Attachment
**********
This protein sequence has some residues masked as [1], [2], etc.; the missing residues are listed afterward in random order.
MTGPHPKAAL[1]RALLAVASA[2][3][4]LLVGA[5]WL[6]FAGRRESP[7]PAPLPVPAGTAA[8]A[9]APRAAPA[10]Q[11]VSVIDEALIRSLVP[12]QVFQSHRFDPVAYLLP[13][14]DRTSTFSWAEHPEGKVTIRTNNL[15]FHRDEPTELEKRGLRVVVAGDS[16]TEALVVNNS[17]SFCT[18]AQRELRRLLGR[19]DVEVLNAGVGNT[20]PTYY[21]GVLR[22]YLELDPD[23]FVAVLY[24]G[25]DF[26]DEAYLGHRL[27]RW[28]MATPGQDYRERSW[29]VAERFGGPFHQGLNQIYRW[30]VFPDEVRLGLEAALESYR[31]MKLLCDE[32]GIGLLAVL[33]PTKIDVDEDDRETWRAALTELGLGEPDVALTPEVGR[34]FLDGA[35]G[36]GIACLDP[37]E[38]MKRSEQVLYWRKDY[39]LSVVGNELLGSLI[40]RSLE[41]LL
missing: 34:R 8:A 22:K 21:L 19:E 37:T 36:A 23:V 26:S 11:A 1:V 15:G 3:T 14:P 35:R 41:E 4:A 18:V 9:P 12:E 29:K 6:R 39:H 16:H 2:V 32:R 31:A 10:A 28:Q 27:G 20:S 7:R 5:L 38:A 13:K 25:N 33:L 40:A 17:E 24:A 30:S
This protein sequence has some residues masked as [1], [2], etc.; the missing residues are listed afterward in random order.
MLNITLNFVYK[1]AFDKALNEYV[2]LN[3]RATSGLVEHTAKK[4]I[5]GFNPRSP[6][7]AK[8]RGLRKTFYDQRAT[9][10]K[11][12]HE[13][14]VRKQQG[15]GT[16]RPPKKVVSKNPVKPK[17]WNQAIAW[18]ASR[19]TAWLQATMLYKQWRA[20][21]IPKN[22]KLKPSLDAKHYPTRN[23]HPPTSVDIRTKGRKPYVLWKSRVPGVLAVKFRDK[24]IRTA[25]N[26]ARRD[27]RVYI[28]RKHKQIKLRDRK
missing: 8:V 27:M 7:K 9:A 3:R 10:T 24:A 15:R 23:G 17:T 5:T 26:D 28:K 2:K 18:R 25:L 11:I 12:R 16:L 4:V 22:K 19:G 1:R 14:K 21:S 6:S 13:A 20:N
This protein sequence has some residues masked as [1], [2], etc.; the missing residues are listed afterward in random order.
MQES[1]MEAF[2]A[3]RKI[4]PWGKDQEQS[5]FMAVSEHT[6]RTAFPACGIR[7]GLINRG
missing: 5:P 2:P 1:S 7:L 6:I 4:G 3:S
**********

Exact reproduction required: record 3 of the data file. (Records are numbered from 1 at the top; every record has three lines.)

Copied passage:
This protein sequence has some residues masked as [1], [2], etc.; the missing residues are listed afterward in random order.
MQES[1]MEAF[2]A[3]RKI[4]PWGKDQEQS[5]FMAVSEHT[6]RTAFPACGIR[7]GLINRG
missing: 5:P 2:P 1:S 7:L 6:I 4:G 3:S